self.object_name = @object_name.to_s.sub(/\[\]$/,"")
                  @auto_index
                end

        record_name = index ? "#{object_name}[#{index}][#{record_name}]" : "#{object_name}[#{record_name}]"
        fields_options[:child_index] = index

        @template.fields_for(record_name, record_object, fields_options, &block)
      end

      def fields_for_with_nested_attributes(association_name, association, options, block)
        name = "#{object_name}[#{association_name}_attributes]"
        association = convert_to_model(association)

        if association.respond_to?(:persisted?)
          association = [association] if @object.send(association_name).is_a?(Array)
        elsif !association.respond_to?(:to_ary)
          association = @object.send(association_name)
        end

        if association.respond_to?(:to_ary)
          explicit_child_index = options[:child_index]
          output = ActiveSupport::SafeBuffer.new
          association.each do |child|
            options[:child_index] = nested_child_index(name) unless explicit_child_index
            output << fields_for_nested_model("#{name}[#{options[:child_index]}]", child, options, block)
          end
          output
        elsif association
          fields_for_nested_model(name, association, options, block)
        end
      end

    end
  end
end
1
  • Better answer so far, use .index is much cleaner. Aug 17, 2018 at 13:17
7

Checkout Rendering a collection of partials. If your requirement is that a template needs to iterate over an array and render a sub template for each of the elements.

<%= f.fields_for @parent.children do |children_form| %>
  <%= render :partial => 'children', :collection => @parent.children, 
      :locals => { :f => children_form } %>
<% end %>

This will render “_children.erb“ and pass the local variable 'children' to the template for display. An iteration counter will automatically be made available to the template with a name of the form partial_name_counter. In the case of the example above, the template would be fed children_counter.

Hope this helps.

2
  • I get "undefined local variable or method 'question_comment_form_counter'" when doing that. question_comment_form being my partial name...
    – Shpigford
    Jan 31, 2011 at 17:23
  • Do question has_many :comments and how are you building comments for example in your new or edit action of the questions try doing 1.times { question.comments.build }
    – Syed Aslam
    Jan 31, 2011 at 18:10
5

I can't see a decent way to do this through the ways provided by Rails, at least not in -v3.2.14

@Sheharyar Naseer makes reference to the options hash which can be used to solve the problem but not as far as I can see in the way he seems to suggest.

I did this =>

<%= f.fields_for :blog_posts, {:index => 0} do |g| %>
  <%= g.label :gallery_sets_id, "Position #{g.options[:index]}" %>
  <%= g.select :gallery_sets_id, @posts.collect  { |p| [p.title, p.id] } %>
  <%# g.options[:index] += 1  %>
<% end %>

or

<%= f.fields_for :blog_posts do |g| %>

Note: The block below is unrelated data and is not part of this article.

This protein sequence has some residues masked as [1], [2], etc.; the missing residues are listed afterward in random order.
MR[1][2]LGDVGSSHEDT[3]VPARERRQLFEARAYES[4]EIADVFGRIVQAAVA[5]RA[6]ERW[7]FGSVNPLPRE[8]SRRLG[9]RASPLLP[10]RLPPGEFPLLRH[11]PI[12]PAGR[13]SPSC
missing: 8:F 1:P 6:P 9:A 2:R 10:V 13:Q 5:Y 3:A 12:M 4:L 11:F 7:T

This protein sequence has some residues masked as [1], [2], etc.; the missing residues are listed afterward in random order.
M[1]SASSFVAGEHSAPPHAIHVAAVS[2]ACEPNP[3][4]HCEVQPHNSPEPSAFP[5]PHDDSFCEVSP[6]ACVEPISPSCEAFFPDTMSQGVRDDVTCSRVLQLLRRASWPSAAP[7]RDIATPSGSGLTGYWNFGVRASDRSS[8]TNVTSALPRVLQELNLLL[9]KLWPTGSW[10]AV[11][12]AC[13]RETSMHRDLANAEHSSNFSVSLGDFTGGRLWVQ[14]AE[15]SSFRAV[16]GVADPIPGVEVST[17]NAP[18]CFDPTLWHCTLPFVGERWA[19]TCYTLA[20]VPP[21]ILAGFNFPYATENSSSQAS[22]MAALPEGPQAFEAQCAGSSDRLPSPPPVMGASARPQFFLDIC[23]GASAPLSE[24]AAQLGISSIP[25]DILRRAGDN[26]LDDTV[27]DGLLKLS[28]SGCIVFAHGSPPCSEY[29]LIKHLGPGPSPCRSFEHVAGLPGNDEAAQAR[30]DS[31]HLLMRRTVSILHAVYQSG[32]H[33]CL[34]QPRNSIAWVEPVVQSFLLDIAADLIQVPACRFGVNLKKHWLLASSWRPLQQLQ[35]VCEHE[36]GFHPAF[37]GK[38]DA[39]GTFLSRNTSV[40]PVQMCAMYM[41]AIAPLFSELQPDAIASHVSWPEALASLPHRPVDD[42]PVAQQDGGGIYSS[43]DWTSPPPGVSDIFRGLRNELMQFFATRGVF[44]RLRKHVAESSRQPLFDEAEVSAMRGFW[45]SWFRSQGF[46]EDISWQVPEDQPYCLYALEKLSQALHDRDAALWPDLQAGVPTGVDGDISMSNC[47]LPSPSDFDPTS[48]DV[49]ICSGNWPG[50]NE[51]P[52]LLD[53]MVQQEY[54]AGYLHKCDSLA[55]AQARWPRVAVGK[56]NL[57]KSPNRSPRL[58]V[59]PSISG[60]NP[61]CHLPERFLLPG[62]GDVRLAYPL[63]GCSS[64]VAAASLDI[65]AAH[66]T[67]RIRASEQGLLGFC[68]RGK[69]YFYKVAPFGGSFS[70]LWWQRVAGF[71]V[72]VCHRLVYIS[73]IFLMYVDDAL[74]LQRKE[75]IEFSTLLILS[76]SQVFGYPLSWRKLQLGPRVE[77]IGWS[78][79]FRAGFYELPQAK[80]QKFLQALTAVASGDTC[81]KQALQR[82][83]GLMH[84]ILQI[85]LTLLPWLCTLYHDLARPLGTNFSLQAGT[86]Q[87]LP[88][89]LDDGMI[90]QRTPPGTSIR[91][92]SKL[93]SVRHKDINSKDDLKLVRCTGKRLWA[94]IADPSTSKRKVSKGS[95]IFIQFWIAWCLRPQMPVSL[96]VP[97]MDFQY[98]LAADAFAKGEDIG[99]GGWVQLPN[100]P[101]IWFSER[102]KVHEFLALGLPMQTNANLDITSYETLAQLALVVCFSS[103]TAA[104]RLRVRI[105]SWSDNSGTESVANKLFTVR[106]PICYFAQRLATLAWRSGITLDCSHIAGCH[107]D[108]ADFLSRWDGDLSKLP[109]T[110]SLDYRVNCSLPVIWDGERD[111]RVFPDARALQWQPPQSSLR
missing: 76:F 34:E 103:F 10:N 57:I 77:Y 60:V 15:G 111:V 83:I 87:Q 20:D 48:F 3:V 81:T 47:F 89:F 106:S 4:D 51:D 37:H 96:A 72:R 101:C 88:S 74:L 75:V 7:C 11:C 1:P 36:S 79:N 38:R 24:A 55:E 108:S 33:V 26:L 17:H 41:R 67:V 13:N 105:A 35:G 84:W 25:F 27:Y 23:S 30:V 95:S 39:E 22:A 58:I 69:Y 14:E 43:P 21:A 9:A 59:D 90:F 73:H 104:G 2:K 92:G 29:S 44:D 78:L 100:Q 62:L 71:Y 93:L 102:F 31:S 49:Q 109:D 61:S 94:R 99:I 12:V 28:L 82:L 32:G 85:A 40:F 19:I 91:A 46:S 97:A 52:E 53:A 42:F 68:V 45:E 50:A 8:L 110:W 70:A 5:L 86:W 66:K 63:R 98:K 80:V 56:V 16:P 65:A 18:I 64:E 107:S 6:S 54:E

<%= g.label :gallery_sets_id, "Position #{g.object_name.match(/(\d+)]/)[1]}" %>
  <%= g.select :gallery_sets_id, @posts.collect  { |p| [p.title, p.id] } %>
<% end %>

In my case g.object_name returns a string like this "gallery_set[blog_posts_attributes][2]" for the third field rendered so I just match the index in that string and use it.


Actually a cooler (and maybe cleaner?) way to do it is to pass a lambda and call it to increment.

# /controller.rb
index = 0
@incrementer = -> { index += 1}

And the in the view

<%= f.fields_for :blog_posts do |g| %>
  <%= g.label :gallery_sets_id, "Position #{@incrementer.call}" %>
  <%= g.select :gallery_sets_id, @posts.collect  { |p| [p.title, p.id] } %>
<% end %>
2

Added to fields_for child_index: 0

<%= form_for @person do |person_form| %>
  <%= person_form.fields_for :projects, child_index: 0 do |project_fields| %>
    <%= project_fields.index %>
  <% end %>
<% end %>
2
  • This is the new best answer.
    – genkilabs
    Nov 26, 2019 at 20:25
  • Any one else get duplicated fields with this?
    – user266647
    May 19, 2020 at 23:33
1

I know that this is a bit late but I recently had to do this you can get the index of the fields_for like this

<% f.fields_for :questions do |builder| %>
  <%= render 'some_form', :f => builder, :i => builder.options[:child_index] %>
<% end %>

I hope that this helps :)

0

If you want to have control over the indexes check out the index option

<%= f.fields_for :other_things_attributes, @thing.other_things.build do |ff| %>
  <%= ff.select :days, ['Mon', 'Tues', 'Wed'], index: 2 %>
  <%= ff.hidden_field :special_attribute, 24, index: "boi" %>
<%= end =>

This will produce

<select name="thing[other_things_attributes][2][days]" id="thing_other_things_attributes_7_days">
  <option value="Mon">Mon</option>
  <option value="Tues">Tues</option>
  <option value="Wed">Wed</option>
</select>
<input type="hidden" value="24" name="thing[other_things_attributes][boi][special_attribute]" id="thing_other_things_attributes_boi_special_attribute">

If the form is submitted, params will include something like

{
  "thing" => {
  "other_things_attributes" => {
    "2" => {
      "days" => "Mon"
    },
    "boi" => {
      "special_attribute" => "24"
    }
  }
}

I had to use the index option to get my multi-dropdowns to work. Good luck.